There has been no historical norm exhibited for the number of students on the wait list who are granted admission before 6th grade. The number varies from year to year. Please feel free to call (856) 429-5600 Ext 4432 periodically beginning in the last week of April to see how your child is progressing through the wait list.

There have been at least two rewrites/edits to the World Language curriculum in the past six years. When will there be dedicated time to rewrite and not just revise the World Language Curriculum? When will textbooks and materials be updated?

Mr. Scott Goldthorp, our Supervisor for K-12, Science and World Language, will be training our high school and middle school language world language teachers during the upcoming in-service day in June. He is continuing the conversation with them about our ESL curriculum. Funds have been allocated in the 2018-2019 budget to update resources (materials, textbooks, etc.). The implementation of Chinese offers an opportunity to make further revisions as well.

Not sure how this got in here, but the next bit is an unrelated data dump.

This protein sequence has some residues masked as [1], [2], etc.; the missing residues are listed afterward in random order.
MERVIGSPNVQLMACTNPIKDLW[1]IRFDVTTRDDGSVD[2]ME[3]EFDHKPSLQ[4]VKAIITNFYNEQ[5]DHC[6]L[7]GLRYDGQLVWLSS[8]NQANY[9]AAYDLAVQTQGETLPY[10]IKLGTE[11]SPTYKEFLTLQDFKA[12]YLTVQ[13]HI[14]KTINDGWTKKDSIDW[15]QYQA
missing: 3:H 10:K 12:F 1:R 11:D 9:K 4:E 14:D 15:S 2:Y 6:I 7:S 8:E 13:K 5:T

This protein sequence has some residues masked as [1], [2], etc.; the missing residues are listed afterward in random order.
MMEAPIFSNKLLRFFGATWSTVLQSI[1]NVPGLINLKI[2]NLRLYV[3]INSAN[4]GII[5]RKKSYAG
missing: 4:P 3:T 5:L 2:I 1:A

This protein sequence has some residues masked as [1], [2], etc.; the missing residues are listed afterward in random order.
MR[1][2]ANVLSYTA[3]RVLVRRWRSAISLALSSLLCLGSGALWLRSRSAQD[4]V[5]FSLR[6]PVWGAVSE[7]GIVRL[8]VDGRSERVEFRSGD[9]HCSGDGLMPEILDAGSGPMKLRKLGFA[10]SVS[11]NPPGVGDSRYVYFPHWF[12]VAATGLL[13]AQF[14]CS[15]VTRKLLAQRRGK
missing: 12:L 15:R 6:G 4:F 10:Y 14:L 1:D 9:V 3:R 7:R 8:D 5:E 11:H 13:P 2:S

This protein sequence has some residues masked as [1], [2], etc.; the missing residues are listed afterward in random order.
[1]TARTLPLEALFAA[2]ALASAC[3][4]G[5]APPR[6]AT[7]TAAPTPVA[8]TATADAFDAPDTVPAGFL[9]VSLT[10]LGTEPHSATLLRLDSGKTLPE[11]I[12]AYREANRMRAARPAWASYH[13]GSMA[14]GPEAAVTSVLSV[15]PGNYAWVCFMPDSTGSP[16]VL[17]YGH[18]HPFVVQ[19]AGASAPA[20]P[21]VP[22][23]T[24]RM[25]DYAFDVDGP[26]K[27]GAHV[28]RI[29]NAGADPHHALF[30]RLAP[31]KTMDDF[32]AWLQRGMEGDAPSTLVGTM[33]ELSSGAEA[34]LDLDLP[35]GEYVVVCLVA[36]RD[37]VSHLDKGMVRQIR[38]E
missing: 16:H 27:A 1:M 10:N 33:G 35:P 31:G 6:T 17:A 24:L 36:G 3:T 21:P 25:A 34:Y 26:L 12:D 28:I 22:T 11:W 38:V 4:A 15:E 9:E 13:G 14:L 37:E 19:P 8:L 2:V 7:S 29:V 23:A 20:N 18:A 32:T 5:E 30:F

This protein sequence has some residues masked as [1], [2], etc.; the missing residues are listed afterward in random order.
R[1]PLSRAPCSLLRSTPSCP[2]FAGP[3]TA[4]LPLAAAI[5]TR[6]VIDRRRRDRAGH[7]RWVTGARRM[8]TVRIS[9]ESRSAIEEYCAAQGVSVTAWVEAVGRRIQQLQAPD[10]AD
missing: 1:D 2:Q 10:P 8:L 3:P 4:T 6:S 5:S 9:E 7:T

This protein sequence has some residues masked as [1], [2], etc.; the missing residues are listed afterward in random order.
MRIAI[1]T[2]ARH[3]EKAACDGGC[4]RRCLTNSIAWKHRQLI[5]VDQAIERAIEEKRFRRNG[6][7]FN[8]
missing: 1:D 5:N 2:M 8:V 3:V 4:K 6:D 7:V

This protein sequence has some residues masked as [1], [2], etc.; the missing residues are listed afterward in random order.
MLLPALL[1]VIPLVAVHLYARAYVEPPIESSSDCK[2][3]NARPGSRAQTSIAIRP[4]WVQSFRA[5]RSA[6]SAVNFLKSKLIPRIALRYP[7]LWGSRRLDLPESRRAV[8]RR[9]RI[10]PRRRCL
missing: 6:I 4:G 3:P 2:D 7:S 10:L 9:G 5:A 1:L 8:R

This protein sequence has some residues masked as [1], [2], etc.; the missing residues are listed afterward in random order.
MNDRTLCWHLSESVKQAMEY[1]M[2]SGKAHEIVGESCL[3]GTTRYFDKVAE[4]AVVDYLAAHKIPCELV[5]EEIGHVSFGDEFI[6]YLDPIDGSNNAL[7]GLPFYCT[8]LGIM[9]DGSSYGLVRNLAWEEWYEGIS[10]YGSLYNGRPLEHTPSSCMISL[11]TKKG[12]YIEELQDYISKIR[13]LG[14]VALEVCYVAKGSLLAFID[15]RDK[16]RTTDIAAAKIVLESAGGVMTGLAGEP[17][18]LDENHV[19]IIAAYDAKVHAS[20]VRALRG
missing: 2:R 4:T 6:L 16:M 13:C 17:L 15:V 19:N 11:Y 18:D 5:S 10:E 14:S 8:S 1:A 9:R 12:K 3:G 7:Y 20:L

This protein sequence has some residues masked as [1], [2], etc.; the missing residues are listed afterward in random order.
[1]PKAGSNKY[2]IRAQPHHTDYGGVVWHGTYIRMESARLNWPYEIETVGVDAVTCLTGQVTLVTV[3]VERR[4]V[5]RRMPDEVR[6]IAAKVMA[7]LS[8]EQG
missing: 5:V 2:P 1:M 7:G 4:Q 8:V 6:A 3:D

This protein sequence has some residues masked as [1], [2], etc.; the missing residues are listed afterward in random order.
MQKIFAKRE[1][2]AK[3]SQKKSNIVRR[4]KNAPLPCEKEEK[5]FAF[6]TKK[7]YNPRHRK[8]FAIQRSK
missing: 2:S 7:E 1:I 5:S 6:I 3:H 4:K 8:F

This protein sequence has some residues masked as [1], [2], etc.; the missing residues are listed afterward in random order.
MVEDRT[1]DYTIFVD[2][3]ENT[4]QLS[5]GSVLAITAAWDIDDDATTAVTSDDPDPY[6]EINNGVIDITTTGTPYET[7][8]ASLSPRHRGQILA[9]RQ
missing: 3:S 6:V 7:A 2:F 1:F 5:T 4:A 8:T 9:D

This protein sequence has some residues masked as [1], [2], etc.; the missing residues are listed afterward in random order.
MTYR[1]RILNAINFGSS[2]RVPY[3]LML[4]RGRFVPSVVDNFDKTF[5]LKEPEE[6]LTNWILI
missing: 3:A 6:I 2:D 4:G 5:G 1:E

What is happening with 6th grade World Language at Beck Middle School? Although the curriculum is the same for all middle school students by the time they finish 8th grade, when will 6th grade World Language be restored to a full year of study in 6th grade, like Rosa and Carusi?

Although the new master schedule for World Language at the three middle schools is not yet set, we are working on it. Until the master schedule is completed, Beck will maintain its current program. We will be publicizing the new master schedule when it is complete.